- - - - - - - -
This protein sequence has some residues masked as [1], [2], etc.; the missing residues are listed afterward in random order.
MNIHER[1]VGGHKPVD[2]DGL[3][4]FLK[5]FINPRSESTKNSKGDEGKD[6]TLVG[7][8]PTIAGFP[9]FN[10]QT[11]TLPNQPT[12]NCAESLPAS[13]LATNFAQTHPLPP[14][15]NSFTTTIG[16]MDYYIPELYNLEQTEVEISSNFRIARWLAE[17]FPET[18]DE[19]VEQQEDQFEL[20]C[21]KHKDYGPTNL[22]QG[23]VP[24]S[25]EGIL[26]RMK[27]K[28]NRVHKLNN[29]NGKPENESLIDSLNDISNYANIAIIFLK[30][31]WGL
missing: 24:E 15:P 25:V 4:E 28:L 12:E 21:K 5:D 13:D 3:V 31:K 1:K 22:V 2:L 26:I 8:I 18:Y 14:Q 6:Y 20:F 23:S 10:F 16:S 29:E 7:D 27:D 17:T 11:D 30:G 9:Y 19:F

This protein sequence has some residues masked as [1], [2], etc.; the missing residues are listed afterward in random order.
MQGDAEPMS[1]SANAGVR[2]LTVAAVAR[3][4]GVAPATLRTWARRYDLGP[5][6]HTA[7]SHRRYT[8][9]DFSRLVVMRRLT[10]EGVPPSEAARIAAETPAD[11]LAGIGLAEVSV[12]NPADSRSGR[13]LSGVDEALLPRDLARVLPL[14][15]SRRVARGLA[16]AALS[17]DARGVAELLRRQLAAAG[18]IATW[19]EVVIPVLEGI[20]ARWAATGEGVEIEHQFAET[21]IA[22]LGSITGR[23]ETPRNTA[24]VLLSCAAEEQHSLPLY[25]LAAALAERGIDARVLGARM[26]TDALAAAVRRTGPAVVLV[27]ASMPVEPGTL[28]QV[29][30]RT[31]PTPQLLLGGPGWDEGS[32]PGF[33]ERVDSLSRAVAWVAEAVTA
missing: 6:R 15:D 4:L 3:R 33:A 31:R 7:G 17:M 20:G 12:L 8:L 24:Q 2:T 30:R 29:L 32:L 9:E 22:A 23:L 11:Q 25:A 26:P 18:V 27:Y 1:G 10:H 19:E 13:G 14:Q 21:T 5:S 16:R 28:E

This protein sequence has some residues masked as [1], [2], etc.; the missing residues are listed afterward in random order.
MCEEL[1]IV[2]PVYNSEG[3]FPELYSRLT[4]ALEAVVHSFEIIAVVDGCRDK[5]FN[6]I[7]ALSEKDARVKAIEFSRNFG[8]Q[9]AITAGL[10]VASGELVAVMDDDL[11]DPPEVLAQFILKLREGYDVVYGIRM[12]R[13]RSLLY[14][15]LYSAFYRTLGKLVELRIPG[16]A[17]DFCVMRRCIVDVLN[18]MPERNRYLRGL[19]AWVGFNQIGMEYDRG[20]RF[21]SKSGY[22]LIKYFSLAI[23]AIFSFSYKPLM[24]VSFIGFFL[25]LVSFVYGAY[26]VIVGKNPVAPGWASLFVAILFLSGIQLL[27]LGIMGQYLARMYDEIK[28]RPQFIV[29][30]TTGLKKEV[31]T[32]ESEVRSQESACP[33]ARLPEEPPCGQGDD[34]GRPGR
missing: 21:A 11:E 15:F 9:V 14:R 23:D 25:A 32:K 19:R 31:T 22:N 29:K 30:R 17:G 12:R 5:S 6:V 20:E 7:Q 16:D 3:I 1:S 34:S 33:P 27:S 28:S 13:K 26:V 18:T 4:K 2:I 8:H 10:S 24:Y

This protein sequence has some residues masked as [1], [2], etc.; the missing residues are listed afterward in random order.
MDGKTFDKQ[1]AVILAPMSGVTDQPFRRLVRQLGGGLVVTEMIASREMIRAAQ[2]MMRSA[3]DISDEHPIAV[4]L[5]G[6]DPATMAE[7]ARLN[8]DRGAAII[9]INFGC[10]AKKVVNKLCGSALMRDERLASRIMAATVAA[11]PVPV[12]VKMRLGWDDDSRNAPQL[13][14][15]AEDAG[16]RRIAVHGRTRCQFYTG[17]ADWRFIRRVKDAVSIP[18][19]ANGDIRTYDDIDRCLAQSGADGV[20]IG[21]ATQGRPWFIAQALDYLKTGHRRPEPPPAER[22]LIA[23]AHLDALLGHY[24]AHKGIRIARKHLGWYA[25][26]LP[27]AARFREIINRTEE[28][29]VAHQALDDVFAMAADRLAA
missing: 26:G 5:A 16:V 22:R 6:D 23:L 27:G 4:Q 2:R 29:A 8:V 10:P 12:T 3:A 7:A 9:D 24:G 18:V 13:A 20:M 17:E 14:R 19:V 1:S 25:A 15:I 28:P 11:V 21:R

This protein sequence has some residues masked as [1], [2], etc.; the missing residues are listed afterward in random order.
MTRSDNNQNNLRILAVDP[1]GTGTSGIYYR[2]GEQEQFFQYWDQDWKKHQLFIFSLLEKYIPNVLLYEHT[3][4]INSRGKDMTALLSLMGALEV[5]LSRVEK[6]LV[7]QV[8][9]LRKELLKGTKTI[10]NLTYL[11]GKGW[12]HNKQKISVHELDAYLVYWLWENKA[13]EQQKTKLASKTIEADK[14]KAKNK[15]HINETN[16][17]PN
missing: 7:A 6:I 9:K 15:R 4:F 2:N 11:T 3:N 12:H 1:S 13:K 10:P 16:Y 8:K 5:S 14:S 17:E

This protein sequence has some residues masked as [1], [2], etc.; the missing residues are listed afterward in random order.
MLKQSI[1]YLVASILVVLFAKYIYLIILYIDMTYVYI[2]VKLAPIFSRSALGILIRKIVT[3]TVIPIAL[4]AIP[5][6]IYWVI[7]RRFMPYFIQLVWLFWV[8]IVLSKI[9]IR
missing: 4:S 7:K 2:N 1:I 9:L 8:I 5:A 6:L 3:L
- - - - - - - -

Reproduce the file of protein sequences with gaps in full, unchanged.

This protein sequence has some residues masked as [1], [2], etc.; the missing residues are listed afterward in random order.
MNIHER[1]VGGHKPVD[2]DGL[3][4]FLK[5]FINPRSESTKNSKGDEGKD[6]TLVG[7][8]PTIAGFP[9]FN[10]QT[11]TLPNQPT[12]NCAESLPAS[13]LATNFAQTHPLPP[14][15]NSFTTTIG[16]MDYYIPELYNLEQTEVEISSNFRIARWLAE[17]FPET[18]DE[19]VEQQEDQFEL[20]C[21]KHKDYGPTNL[22]QG[23]VP[24]S[25]EGIL[26]RMK[27]K[28]NRVHKLNN[29]NGKPENESLIDSLNDISNYANIAIIFLK[30][31]WGL
missing: 24:E 15:P 25:V 4:E 28:L 12:E 21:K 5:D 13:D 3:V 31:K 1:K 22:V 2:L 26:I 8:I 18:Y 14:Q 6:Y 20:F 23:S 10:F 16:S 29:E 7:D 27:D 17:T 11:D 30:G 9:Y 19:F

This protein sequence has some residues masked as [1], [2], etc.; the missing residues are listed afterward in random order.
MQGDAEPMS[1]SANAGVR[2]LTVAAVAR[3][4]GVAPATLRTWARRYDLGP[5][6]HTA[7]SHRRYT[8][9]DFSRLVVMRRLT[10]EGVPPSEAARIAAETPAD[11]LAGIGLAEVSV[12]NPADSRSGR[13]LSGVDEALLPRDLARVLPL[14][15]SRRVARGLA[16]AALS[17]DARGVAELLRRQLAAAG[18]IATW[19]EVVIPVLEGI[20]ARWAATGEGVEIEHQFAET[21]IA[22]LGSITGR[23]ETPRNTA[24]VLLSCAAEEQHSLPLY[25]LAAALAERGIDARVLGARM[26]TDALAAAVRRTGPAVVLV[27]ASMPVEPGTL[28]QV[29][30]RT[31]PTPQLLLGGPGWDEGS[32]PGF[33]ERVDSLSRAVAWVAEAVTA
missing: 6:R 15:D 4:L 3:R 33:A 31:R 7:G 17:M 20:G 12:L 8:L 24:Q 2:T 30:R 29:L 32:L 9:E 22:A 23:L 11:Q 25:A 26:P 18:V 27:Y 1:G 10:H 19:E 13:G 14:Q 21:T 5:S 16:R 28:E

This protein sequence has some residues masked as [1], [2], etc.; the missing residues are listed afterward in random order.
MCEEL[1]IV[2]PVYNSEG[3]FPELYSRLT[4]ALEAVVHSFEIIAVVDGCRDK[5]FN[6]I[7]ALSEKDARVKAIEFSRNFG[8]Q[9]AITAGL[10]VASGELVAVMDDDL[11]DPPEVLAQFILKLREGYDVVYGIRM[12]R[13]RSLLY[14][15]LYSAFYRTLGKLVELRIPG[16]A[17]DFCVMRRCIVDVLN[18]MPERNRYLRGL[19]AWVGFNQIGMEYDRG[20]RF[21]SKSGY[22]LIKYFSLAI[23]AIFSFSYKPLM[24]VSFIGFFL[25]LVSFVYGAY[26]VIVGKNPVAPGWASLFVAILFLSGIQLL[27]LGIMGQYLARMYDEIK[28]RPQFIV[29][30]TTGLKKEV[31]T[32]ESEVRSQESACP[33]ARLPEEPPCGQGDD[34]GRPGR
missing: 21:A 11:E 15:F 9:V 14:R 23:D 25:A 32:K 19:R 31:T 22:N 29:K 30:R 17:G 12:R 5:S 6:V 20:E 7:Q 16:D 3:I 1:S 34:S 33:P 27:S 28:S 13:K 26:V 18:T 4:K 2:I 8:H 10:S 24:Y

This protein sequence has some residues masked as [1], [2], etc.; the missing residues are listed afterward in random order.
MDGKTFDKQ[1]AVILAPMSGVTDQPFRRLVRQLGGGLVVTEMIASREMIRAAQ[2]MMRSA[3]DISDEHPIAV[4]L[5]G[6]DPATMAE[7]ARLN[8]DRGAAII[9]INFGC[10]AKKVVNKLCGSALMRDERLASRIMAATVAA[11]PVPV[12]VKMRLGWDDDSRNAPQL[13][14][15]AEDAG[16]RRIAVHGRTRCQFYTG[17]ADWRFIRRVKDAVSIP[18][19]ANGDIRTYDDIDRCLAQSGADGV[20]IG[21]ATQGRPWFIAQALDYLKTGHRRPEPPPAER[22]LIA[23]AHLDALLGHY[24]AHKGIRIARKHLGWYA[25][26]LP[27]AARFREIINRTEE[28][29]VAHQALDDVFAMAADRLAA
missing: 26:G 5:A 16:V 22:R 6:D 23:L 27:G 4:Q 2:R 29:A 8:V 10:P 12:T 3:A 7:A 9:D 24:G 18:V 13:A 20:M 17:E 14:R 19:V 1:S 25:A 15:I 28:P 11:V 21:R

This protein sequence has some residues masked as [1], [2], etc.; the missing residues are listed afterward in random order.
MTRSDNNQNNLRILAVDP[1]GTGTSGIYYR[2]GEQEQFFQYWDQDWKKHQLFIFSLLEKYIPNVLLYEHT[3][4]INSRGKDMTALLSLMGALEV[5]LSRVEK[6]LV[7]QV[8][9]LRKELLKGTKTI[10]NLTYL[11]GKGW[12]HNKQKISVHELDAYLVYWLWENKA[13]EQQKTKLASKTIEADK[14]KAKNK[15]HINETN[16][17]PN
missing: 7:A 6:I 9:K 15:R 4:F 2:N 11:T 3:N 12:H 1:S 13:K 10:P 16:Y 8:K 5:S 14:S 17:E

This protein sequence has some residues masked as [1], [2], etc.; the missing residues are listed afterward in random order.
MLKQSI[1]YLVASILVVLFAKYIYLIILYIDMTYVYI[2]VKLAPIFSRSALGILIRKIVT[3]TVIPIAL[4]AIP[5][6]IYWVI[7]RRFMPYFIQLVWLFWV[8]IVLSKI[9]IR
missing: 4:S 7:K 2:N 1:I 9:L 8:I 5:A 6:L 3:L